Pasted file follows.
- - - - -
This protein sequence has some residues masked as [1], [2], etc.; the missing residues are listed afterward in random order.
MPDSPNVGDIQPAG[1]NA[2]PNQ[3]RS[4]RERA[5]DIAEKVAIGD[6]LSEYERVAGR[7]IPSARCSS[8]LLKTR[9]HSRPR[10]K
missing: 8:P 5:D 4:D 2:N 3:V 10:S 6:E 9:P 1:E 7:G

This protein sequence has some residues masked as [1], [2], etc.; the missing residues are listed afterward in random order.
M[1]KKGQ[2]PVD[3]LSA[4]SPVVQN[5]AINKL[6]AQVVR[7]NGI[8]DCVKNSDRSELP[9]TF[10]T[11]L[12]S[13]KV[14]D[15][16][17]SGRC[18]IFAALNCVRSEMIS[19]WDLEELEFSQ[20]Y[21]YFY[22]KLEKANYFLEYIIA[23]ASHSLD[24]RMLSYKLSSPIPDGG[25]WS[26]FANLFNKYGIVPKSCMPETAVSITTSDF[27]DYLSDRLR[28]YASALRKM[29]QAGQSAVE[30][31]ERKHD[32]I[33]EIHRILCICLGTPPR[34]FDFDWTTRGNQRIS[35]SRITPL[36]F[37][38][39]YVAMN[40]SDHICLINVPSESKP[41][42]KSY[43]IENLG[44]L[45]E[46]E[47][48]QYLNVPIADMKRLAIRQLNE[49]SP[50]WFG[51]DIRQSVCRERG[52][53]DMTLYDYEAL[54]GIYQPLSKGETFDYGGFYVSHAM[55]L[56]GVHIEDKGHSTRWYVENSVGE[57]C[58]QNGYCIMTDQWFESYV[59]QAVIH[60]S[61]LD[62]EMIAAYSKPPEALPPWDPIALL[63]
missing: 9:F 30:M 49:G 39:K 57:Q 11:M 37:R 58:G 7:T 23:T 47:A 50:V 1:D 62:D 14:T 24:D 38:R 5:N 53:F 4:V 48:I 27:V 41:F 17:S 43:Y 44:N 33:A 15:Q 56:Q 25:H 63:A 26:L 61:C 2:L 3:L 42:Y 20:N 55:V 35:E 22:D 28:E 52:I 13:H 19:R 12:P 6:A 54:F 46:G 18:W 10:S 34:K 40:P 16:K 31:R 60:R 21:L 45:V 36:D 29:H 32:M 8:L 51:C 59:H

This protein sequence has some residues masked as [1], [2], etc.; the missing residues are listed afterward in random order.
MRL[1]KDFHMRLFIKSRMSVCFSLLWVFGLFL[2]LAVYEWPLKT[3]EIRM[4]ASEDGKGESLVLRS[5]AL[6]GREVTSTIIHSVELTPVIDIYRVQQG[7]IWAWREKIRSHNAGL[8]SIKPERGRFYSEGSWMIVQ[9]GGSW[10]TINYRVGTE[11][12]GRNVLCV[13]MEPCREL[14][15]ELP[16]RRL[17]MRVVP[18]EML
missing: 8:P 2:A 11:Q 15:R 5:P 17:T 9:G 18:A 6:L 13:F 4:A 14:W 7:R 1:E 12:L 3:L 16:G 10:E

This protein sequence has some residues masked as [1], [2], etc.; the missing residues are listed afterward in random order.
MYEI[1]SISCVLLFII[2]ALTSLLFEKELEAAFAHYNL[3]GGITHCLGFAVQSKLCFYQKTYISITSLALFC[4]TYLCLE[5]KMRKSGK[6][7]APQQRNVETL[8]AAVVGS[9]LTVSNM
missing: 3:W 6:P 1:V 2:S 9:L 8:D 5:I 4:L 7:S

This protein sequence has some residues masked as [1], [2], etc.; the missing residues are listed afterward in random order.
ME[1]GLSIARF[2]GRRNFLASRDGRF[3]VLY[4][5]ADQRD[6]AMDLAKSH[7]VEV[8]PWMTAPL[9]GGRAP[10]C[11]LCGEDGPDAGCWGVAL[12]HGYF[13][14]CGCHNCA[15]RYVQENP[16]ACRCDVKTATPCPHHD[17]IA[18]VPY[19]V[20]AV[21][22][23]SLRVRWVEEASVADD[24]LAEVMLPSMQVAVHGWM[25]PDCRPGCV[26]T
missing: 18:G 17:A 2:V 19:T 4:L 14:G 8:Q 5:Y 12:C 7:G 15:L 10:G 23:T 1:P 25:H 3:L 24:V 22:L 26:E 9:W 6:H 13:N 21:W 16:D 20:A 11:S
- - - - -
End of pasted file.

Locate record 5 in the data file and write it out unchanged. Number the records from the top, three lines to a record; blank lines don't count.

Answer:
This protein sequence has some residues masked as [1], [2], etc.; the missing residues are listed afterward in random order.
ME[1]GLSIARF[2]GRRNFLASRDGRF[3]VLY[4][5]ADQRD[6]AMDLAKSH[7]VEV[8]PWMTAPL[9]GGRAP[10]C[11]LCGEDGPDAGCWGVAL[12]HGYF[13][14]CGCHNCA[15]RYVQENP[16]ACRCDVKTATPCPHHD[17]IA[18]VPY[19]V[20]AV[21][22][23]SLRVRWVEEASVADD[24]LAEVMLPSMQVAVHGWM[25]PDCRPGCV[26]T
missing: 18:G 17:A 2:V 19:T 4:L 14:G 8:Q 5:Y 12:C 7:G 15:L 10:G 23:T 1:P 25:H 3:L 24:V 22:L 26:E 9:W 6:H 13:N 21:W 16:D 20:A 11:S